The heavily-redacted court records unsealed Tuesday in federal court do not name any individuals involved nor do they mention President Trump, or whether any officials in the White House were acquainted with the scheme.

However, the legal drama that the records hint at create new, dark clouds over the outgoing administration after a number of his top associates and advisers have faced federal criminal charges while Trump has openly mulled pardoning those who have proven their loyalty to him.

In 20 pages of partially redacted documents unsealed by the DC District Court, the question is discussed of whether prosecutors can review documents that are potentially protected by attorney-client privilege and were seized after a search warrant.

The records also reveal Chief Judge Beryl A. Howell’s Aug. 28 opinion on an ongoing investigation involving at least two figures who “acted as lobbyists to senior White House officials, without complying with the registration requirement of the Lobbying Disclosure Act… to secure ‘a pardon or reprieve of sentence for” an individual whose name is redacted.

In the review, the judge noted that the communications could be reviewed by investigators because the email discussion involved a non-attorney.

“This political strategy to obtain a presidential pardon was ‘parallel’ to and distinct from one individual’s role as an attorney advocate for” another individual, the ruling added, with both names involved being redacted.

According to the filings, the communications were seized from an office in a raid that occurred at some point prior to the end of summer 2020.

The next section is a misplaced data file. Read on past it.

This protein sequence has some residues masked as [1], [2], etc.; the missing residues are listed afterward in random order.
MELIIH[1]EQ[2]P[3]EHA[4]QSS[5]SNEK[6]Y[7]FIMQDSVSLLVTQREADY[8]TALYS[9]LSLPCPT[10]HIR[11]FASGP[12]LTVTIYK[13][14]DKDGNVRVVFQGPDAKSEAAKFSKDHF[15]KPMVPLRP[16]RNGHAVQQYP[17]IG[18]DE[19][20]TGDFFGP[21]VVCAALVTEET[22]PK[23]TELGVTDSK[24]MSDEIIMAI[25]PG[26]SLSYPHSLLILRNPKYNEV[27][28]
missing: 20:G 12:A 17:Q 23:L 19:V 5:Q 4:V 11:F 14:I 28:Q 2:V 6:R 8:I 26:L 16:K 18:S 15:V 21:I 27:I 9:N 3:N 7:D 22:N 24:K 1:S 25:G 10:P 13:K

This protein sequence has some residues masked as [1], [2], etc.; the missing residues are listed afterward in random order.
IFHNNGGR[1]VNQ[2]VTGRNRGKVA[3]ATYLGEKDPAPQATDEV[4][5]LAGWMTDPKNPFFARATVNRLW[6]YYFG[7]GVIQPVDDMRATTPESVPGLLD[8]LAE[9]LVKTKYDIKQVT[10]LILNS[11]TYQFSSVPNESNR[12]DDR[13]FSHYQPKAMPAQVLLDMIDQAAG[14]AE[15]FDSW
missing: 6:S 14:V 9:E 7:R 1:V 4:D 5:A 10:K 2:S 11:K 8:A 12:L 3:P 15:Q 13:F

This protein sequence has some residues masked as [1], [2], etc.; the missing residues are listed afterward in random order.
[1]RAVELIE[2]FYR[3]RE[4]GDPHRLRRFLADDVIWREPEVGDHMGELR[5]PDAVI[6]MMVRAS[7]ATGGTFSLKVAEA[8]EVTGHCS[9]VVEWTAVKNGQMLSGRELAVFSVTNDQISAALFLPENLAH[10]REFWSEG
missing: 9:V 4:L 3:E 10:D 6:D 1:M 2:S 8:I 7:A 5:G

During the raid, a filter team – meant to ensure that prosecutors don’t receive tainted evidence that should not have fallen into their hands because it was privileged – had over 50 digital devices, including smartphones, tablet computers, laptops, thumb drives and hard drives after investigators raided the undisclosed offices, reports CNN.

In the court documents, prosecutors requested access to the filter team’s trove of devices. This is because the prosecutors believed that the holdings showed alleged crimes such as a “secret lobbying scheme” and bribery conspiracy that solicited “a substantial political contribution in exchange for a presidential pardon or reprieve of sentence” for a defendant who was convicted, according to the redacted records.

“The political strategy to obtain a presidential pardon was ‘parallel’ to and distinct from [redacted]’s role as an attorney-advocate for [redacted name],” Judge Howell wrote in the court order.

A grand jury investigation was also revealed, and appears to relate to unnamed parties who acted as unregistered “lobbyists to senior White House officials” and pursued pardons while using an intermediary to transmit bribes, the records say.

However, prosecutors have not provided evidence to the judge of any direct payment. Instead, they showed evidence that the redacted person was seeking clemency in return for past and future contributions to a political campaign.

Over the last week, the Department of Justice has informed Judge Howell that it wants the filings to reman confidential in court because “individuals and conduct” have not been publicly charged with any crimes related to the potential scheme.